The Battle of Ceresole
was an encounter between a French
army and the combined forces of Spain
and the Holy Roman Empire
during the Italian War of 1542–46
. The lengthy engagement, which historian Bert Hall
characterized as "marvelously confused", took place on April 11, 1544, outside the village of Ceresole d'Alba
in the Piedmont
region of Italy
; the French, under François de Bourbon, Count of Enghien
, defeated the Spanish-Imperial army of Alfonso d'Avalos d'Aquino, Marquis del Vasto
. Despite having inflicted substantial casualties on the Imperial troops, the French subsequently failed to exploit their victory by taking Milan
Enghien and d'Avalos had arranged their armies along two parallel ridges; because of the topography of the battlefield, many of the individual actions of the battle were uncoordinated with one another. The battle opened with several hours of skirmishing between opposing bands of arquebusiers and an ineffectual artillery exchange, after which d'Avalos ordered a general advance. In the center, Imperial landsknechts clashed with French and Swiss infantry, suffering enormous casualties. In the southern part of the battlefield, Italian infantry in Imperial service were harried by French cavalry attacks and withdrew after learning that the Imperial troops of the center had been defeated. In the north, meanwhile, the French infantry line crumbled, and Enghien led a series of ineffectual and costly cavalry charges against Spanish and German infantry before the latter were forced to surrender by the arrival of the victorious Swiss and French infantry from the center.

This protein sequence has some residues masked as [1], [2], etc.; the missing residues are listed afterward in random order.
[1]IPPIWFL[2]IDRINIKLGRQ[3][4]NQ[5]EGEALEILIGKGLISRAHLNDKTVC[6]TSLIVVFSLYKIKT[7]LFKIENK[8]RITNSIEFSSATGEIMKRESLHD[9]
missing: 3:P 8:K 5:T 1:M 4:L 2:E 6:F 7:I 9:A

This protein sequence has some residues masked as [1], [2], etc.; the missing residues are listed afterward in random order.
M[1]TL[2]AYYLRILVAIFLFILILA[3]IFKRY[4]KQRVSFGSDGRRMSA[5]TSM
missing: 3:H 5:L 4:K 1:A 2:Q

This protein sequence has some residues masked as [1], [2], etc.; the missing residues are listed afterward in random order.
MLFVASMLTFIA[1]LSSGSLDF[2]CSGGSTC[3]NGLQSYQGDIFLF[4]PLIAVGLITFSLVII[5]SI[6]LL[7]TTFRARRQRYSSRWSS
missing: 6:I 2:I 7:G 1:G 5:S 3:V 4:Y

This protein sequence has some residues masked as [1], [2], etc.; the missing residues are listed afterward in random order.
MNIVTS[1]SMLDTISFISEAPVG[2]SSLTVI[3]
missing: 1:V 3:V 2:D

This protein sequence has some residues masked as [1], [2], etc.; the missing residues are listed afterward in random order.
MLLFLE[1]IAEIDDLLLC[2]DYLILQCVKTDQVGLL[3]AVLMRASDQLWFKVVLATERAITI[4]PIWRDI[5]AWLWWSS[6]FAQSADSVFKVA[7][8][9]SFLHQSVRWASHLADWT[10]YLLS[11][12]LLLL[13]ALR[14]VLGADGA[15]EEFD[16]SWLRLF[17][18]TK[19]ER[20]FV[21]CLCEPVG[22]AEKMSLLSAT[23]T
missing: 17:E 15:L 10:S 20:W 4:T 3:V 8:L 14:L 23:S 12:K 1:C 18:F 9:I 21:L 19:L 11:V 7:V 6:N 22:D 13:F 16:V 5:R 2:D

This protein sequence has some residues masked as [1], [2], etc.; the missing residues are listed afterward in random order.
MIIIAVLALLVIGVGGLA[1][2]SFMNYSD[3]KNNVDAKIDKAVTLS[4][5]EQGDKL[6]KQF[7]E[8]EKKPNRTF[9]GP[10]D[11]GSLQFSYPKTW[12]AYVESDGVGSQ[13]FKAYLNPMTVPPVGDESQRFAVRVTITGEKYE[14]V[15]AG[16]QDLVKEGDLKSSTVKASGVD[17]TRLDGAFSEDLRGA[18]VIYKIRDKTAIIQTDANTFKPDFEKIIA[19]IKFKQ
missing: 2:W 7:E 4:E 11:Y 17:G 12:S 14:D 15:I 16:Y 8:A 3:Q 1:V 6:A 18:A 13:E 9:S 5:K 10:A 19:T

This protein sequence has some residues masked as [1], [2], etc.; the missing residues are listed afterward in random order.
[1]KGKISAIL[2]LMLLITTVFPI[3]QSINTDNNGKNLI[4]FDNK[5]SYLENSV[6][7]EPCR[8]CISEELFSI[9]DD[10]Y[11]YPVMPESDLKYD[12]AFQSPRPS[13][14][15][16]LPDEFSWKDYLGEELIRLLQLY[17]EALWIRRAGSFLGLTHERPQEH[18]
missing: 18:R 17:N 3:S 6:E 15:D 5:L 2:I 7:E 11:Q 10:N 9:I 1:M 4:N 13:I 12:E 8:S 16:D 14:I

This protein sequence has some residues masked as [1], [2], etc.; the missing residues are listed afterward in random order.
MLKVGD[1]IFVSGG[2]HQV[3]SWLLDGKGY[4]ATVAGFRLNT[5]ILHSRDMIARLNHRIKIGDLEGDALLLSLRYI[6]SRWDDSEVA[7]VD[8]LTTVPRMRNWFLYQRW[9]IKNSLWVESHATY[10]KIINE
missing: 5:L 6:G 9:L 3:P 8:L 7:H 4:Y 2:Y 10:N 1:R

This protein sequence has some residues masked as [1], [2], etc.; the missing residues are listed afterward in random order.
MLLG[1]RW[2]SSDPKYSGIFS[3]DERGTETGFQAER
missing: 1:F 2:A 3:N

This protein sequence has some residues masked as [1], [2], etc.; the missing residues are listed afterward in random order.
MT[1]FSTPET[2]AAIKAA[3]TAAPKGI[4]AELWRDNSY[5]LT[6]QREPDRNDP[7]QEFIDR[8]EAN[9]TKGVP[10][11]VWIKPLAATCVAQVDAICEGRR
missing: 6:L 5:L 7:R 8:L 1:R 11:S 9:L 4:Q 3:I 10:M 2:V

Ceresole was one of the few pitched battles during the latter half of the Italian Wars. Known among military historians chiefly for the "great slaughter" that occurred when columns of intermingled arquebusiers and pikemen met in the center, it also demonstrates the continuing role of traditional heavy cavalry on a battlefield largely dominated by the emerging pike and shot infantry.